House: Kaiser, Luedtke, Zucker
House: Dumais, Miller, Fraser-Hidalgo
House: Kelly, Frick, Korman
House: Barve, Platt, Hoffman
House: Gutierrez, Waldstreicher, Shetty
House: Kramer, Cullison, Bardack
House: Hixson, Unger, Jawando
The Washington Post endorsed in Montgomery County Council races on Monday. The endorsements reflect their usual view that county unions have too much power, spending needs to be cut, and that MoCo needs to be more pro-business.
In the at-large races, the Post preferred all four incumbents, viewing Vivian Malloy’s candidacy as not “viable” and Beth Daly as “dead wrong” and attacked her as wanting to slow “the county’s already anemic rate of growth” as “misguided.”
Most interesting are the endorsements in the district races. The District 1 race is viewed less through the lens of unions and spending and more through general capability and personality:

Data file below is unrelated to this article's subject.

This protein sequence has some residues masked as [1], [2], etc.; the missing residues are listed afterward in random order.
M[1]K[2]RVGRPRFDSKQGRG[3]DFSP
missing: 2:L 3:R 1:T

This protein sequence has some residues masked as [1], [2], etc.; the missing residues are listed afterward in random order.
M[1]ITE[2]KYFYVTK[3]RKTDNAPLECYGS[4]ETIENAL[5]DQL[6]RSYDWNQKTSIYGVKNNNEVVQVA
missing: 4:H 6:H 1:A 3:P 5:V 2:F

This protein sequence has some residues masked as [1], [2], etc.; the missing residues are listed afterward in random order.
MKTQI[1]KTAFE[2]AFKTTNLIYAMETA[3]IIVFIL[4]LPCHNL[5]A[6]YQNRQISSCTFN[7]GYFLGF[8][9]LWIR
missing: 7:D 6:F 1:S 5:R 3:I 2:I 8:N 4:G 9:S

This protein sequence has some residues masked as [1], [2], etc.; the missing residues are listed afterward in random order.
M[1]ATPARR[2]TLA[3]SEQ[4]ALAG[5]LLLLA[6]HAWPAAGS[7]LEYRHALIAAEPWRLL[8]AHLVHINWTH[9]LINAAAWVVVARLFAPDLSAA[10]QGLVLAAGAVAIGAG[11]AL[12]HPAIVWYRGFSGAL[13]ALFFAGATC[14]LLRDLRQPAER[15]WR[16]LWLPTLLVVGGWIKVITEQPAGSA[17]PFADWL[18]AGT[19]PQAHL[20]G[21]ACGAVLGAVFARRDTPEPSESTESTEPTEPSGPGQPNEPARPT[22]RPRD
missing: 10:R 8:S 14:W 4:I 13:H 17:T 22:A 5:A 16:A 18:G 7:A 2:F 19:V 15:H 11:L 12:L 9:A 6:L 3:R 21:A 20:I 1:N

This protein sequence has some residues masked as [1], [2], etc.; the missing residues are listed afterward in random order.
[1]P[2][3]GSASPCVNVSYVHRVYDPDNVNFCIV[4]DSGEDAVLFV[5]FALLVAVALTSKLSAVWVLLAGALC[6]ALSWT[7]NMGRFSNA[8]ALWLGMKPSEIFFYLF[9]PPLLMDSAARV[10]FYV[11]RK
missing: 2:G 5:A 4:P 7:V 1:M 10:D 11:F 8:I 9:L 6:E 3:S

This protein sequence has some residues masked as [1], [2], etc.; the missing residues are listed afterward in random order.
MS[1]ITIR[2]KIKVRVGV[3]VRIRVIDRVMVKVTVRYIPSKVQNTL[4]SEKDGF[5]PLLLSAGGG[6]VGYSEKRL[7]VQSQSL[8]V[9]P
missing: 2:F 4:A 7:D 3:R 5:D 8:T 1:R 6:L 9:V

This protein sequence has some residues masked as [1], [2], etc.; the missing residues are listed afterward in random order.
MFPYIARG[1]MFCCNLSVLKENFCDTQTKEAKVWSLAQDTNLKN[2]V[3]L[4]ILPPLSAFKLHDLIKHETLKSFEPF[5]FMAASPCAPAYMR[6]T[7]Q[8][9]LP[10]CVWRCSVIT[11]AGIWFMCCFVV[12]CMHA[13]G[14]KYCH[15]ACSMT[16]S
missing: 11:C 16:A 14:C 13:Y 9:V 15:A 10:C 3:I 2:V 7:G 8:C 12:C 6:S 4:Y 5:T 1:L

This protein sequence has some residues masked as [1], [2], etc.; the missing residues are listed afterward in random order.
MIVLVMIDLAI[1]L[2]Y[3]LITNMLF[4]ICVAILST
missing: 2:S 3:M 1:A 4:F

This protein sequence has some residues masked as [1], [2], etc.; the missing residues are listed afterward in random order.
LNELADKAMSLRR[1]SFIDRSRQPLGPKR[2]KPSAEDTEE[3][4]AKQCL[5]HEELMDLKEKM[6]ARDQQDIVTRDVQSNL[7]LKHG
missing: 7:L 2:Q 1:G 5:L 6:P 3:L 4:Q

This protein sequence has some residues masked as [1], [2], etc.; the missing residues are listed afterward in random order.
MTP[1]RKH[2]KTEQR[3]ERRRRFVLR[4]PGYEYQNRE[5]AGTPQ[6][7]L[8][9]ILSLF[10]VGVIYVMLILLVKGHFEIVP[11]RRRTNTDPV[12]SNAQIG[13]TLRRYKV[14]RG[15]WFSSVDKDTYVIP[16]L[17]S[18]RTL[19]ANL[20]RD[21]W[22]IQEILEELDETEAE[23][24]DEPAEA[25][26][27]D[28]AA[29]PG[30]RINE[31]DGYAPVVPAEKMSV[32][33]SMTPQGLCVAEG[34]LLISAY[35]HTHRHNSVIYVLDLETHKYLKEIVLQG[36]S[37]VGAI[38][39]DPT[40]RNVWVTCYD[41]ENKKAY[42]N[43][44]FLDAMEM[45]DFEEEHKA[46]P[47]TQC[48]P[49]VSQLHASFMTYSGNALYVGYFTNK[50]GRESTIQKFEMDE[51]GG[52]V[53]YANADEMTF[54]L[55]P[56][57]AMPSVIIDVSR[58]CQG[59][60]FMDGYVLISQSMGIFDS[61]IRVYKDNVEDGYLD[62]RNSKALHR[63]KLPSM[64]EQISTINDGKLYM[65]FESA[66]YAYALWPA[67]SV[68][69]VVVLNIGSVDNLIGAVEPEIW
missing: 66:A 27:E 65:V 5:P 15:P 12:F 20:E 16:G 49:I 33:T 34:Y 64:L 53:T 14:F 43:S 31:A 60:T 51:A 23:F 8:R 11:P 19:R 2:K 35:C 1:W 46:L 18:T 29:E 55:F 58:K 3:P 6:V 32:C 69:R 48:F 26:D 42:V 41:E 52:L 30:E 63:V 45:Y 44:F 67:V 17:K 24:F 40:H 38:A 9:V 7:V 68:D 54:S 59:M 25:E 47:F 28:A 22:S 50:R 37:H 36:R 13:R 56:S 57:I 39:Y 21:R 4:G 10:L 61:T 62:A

In District 1, Roger Berliner, who is seeking a third term, is vastly superior to Duchy Trachtenberg. Mr. Berliner, an environmental lawyer, is respected on the council for his command of environmental issues and superb constituent service. By contrast, Ms. Trachtenberg, who lost her at-large seat in the election four years ago, was widely regarded as disorganized, unfocused, polarizing and inattentive to constituents.
In Districts 3 and 5, the WaPo rejected the candidates most identified with the unions–Ryan Spiegel in District 3 as well as Tom Hucker and Chris Barclay in District 5. Among the other candidates, the Post promoted Tom Moore in District 3 and Evan Glass in District 5.
The Post lauds Moore as “a champion for open government and affordable housing.” Evan Glass is described as:
pragmatic and deeply committed to the community, where he’s been an effective advocate for affordable housing. He’s the sort of independent-minded candidate who could make an important mark on the council and help rebrand Montgomery as a more welcoming place for employers.